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‘We have more drama ahead’: Major vent opens at La Palma volcano, prompting fears of further destruction (VIDEOS)

A new vent has blown open at the Cumbre Vieja volcano on Spain's La Palma island, spewing out a large stream of lava. Scientists say the fissure is a new “focus of eruption,” and there are fears over where the molten rock will go.

The new vent opened overnight some 400 meters (1,300 ft) to the north of the main eruption cone. The fissure has produced a large flow of red-hot lava, footage from the scene shows.

The fissure continued erupting throughout Friday, with smoke and hot gases protruding from the latest cone. Scientists with the Canaries Volcanology Institute have described the opening as a potentially new “focus of eruption.”

The opening of the fissure has prompted fears about the lava flow, which might head off in other directions and wreak more destruction on the battered island. Local authorities, however, have expressed hopes that the new stream will join with the main lava flow, which has already reached the sea. The molten rock has formed a 500-meter-wide (1,640 feet) delta in the sea.

“There is concern about the path of this new flow towards the sea, although it is expected to join up with the previous one within the next few hours,” the head of La Palma's council, Mariano Hernandez Zapata, told a news conference.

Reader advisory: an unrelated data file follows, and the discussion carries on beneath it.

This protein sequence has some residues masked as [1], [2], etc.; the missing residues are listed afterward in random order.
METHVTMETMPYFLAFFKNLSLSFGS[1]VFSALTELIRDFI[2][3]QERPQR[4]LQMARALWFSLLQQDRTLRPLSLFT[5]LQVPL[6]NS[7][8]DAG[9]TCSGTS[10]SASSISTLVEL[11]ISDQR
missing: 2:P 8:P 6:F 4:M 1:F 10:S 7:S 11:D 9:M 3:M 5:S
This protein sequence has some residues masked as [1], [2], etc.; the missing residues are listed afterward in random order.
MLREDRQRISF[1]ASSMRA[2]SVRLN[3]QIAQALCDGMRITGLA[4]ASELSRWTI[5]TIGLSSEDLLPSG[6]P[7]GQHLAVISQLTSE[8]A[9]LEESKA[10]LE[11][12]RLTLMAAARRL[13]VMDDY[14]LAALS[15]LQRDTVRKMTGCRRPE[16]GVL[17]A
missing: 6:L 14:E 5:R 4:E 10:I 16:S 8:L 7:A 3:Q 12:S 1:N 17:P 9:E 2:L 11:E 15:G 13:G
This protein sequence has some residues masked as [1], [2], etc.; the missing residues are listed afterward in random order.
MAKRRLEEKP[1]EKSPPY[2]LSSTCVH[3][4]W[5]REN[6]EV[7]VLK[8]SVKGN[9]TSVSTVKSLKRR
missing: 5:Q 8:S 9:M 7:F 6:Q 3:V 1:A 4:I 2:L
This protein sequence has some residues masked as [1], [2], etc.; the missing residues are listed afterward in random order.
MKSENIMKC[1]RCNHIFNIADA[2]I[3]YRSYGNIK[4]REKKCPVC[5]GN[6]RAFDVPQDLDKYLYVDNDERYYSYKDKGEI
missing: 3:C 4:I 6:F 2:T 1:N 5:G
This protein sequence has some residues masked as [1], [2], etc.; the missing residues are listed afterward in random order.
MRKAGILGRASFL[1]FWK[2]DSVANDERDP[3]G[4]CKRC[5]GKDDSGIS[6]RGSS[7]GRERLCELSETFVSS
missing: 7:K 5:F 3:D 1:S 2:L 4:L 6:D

More houses were destroyed by the lava flow overnight, according to the official. The eruption has already obliterated more than 800 buildings, including homes, as well as community buildings such as churches and schools.

“We have more drama ahead, more people to take care of,” Zapata stated.

The disaster has prompted the evacuation of over 6,000 people, who are still unable to return to what is left of their homes and remain temporarily sheltered.

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The devastating Cumbre Vieja eruption started on September 19, with the volcano having already expelled some 80 million cubic meters of molten rock, according to regional leader Angel Victor Torres. The amount of lava produced is currently twice as large as was discharged during the last major eruption, 50 years ago.

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